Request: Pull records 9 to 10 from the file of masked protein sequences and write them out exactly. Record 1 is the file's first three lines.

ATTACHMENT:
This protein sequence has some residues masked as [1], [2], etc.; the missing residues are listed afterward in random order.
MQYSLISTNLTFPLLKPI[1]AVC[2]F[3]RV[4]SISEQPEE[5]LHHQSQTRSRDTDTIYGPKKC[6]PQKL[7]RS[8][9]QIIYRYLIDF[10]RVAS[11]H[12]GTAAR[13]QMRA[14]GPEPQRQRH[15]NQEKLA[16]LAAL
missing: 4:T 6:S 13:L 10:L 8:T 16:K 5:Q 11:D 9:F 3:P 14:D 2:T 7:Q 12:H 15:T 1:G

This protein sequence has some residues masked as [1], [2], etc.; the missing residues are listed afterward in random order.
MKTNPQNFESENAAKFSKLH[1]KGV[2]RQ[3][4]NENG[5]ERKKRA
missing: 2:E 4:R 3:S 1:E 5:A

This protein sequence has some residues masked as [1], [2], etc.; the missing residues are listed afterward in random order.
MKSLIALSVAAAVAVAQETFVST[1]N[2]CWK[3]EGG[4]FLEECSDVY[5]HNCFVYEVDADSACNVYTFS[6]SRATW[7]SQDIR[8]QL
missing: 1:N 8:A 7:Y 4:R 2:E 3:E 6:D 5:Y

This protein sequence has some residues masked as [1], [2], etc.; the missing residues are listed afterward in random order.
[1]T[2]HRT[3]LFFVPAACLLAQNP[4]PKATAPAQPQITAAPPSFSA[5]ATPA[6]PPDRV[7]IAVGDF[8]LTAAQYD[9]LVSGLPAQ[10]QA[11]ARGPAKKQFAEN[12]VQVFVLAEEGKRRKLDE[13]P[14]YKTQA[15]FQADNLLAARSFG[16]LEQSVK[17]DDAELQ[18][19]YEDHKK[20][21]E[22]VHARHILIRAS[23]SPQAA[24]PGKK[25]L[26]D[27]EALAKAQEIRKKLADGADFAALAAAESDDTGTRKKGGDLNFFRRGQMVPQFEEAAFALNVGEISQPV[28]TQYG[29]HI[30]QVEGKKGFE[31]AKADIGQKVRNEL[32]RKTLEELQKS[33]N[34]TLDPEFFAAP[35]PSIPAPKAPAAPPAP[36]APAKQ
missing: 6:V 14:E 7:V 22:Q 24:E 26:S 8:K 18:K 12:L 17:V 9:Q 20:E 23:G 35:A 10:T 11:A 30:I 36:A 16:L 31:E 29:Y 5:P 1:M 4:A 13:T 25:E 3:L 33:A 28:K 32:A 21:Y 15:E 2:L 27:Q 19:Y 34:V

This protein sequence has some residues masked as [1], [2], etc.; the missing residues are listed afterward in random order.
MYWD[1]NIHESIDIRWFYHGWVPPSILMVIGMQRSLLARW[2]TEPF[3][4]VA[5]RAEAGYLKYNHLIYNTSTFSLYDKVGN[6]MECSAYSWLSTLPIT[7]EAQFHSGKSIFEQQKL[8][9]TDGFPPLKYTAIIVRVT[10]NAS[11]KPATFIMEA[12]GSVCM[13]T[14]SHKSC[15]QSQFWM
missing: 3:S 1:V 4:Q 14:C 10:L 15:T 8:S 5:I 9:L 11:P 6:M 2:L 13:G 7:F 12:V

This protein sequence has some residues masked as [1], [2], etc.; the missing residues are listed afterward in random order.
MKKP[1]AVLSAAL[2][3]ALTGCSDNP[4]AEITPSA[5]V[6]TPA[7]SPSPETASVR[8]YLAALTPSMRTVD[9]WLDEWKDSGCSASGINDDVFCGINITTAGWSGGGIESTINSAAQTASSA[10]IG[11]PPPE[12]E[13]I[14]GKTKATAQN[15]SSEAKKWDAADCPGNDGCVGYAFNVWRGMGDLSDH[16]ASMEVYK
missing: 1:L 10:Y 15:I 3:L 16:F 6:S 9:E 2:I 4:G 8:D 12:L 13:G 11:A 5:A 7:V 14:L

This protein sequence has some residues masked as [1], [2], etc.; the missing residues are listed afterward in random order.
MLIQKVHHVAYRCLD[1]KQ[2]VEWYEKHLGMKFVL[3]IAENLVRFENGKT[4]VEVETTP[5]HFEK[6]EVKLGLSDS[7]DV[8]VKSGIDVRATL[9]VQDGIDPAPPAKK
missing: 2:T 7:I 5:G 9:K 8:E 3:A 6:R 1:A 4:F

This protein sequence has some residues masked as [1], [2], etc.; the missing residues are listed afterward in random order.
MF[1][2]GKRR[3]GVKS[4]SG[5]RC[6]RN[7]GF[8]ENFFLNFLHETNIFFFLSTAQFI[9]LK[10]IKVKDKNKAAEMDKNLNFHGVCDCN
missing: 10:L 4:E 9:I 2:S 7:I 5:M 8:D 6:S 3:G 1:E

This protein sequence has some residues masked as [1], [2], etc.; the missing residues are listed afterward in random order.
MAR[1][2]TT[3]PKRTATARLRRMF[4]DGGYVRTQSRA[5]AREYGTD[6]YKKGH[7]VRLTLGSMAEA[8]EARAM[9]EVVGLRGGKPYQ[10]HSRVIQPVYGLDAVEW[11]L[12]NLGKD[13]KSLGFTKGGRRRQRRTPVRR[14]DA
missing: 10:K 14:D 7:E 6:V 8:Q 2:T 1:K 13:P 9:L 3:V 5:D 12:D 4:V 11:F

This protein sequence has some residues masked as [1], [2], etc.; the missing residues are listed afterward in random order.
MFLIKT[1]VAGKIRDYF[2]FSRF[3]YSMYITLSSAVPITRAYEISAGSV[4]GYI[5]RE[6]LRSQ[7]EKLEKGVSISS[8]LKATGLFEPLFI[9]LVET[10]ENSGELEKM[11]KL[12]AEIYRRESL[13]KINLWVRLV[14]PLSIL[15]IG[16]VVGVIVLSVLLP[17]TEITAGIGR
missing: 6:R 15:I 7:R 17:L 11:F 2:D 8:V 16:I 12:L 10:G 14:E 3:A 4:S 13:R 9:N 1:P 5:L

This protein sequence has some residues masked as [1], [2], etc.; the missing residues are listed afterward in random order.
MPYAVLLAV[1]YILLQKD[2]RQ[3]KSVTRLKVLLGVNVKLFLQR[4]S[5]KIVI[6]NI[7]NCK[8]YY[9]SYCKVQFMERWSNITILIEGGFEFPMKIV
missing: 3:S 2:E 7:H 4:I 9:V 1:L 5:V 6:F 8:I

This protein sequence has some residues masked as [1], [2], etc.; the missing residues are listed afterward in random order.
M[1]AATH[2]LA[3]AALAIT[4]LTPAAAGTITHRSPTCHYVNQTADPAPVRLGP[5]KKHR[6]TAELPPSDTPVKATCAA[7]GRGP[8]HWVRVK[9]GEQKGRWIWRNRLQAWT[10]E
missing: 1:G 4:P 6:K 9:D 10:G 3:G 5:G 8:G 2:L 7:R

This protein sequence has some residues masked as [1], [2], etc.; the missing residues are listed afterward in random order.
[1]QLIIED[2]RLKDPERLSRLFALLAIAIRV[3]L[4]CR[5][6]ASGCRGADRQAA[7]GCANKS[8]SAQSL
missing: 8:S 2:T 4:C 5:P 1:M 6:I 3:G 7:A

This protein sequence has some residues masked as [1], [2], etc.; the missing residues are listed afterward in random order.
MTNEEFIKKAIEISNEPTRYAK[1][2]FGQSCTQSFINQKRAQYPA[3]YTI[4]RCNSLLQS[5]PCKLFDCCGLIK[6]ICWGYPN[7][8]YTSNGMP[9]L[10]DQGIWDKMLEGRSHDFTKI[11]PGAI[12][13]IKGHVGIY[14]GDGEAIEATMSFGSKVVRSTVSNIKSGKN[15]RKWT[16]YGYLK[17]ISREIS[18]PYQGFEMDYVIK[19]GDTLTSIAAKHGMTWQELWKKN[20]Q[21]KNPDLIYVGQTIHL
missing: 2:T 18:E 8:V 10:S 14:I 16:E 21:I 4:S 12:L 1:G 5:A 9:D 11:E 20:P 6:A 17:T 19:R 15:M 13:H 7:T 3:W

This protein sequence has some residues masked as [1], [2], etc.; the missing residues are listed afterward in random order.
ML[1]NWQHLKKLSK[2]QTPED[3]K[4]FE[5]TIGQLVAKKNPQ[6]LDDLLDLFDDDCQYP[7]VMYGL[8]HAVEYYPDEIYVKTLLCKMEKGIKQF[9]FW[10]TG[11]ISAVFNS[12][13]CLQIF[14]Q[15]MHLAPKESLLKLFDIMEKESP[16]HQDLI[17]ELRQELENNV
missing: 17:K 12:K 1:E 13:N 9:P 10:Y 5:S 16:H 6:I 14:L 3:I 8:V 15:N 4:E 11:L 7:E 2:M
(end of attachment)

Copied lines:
This protein sequence has some residues masked as [1], [2], etc.; the missing residues are listed afterward in random order.
MAR[1][2]TT[3]PKRTATARLRRMF[4]DGGYVRTQSRA[5]AREYGTD[6]YKKGH[7]VRLTLGSMAEA[8]EARAM[9]EVVGLRGGKPYQ[10]HSRVIQPVYGLDAVEW[11]L[12]NLGKD[13]KSLGFTKGGRRRQRRTPVRR[14]DA
missing: 10:K 14:D 7:E 6:V 8:Q 2:T 1:K 13:P 9:L 3:V 5:D 12:D 4:V 11:F

This protein sequence has some residues masked as [1], [2], etc.; the missing residues are listed afterward in random order.
MFLIKT[1]VAGKIRDYF[2]FSRF[3]YSMYITLSSAVPITRAYEISAGSV[4]GYI[5]RE[6]LRSQ[7]EKLEKGVSISS[8]LKATGLFEPLFI[9]LVET[10]ENSGELEKM[11]KL[12]AEIYRRESL[13]KINLWVRLV[14]PLSIL[15]IG[16]VVGVIVLSVLLP[17]TEITAGIGR
missing: 6:R 15:I 7:R 17:L 11:F 2:D 8:V 16:I 12:L 10:G 14:E 3:A 4:S 13:R 9:N 1:P 5:L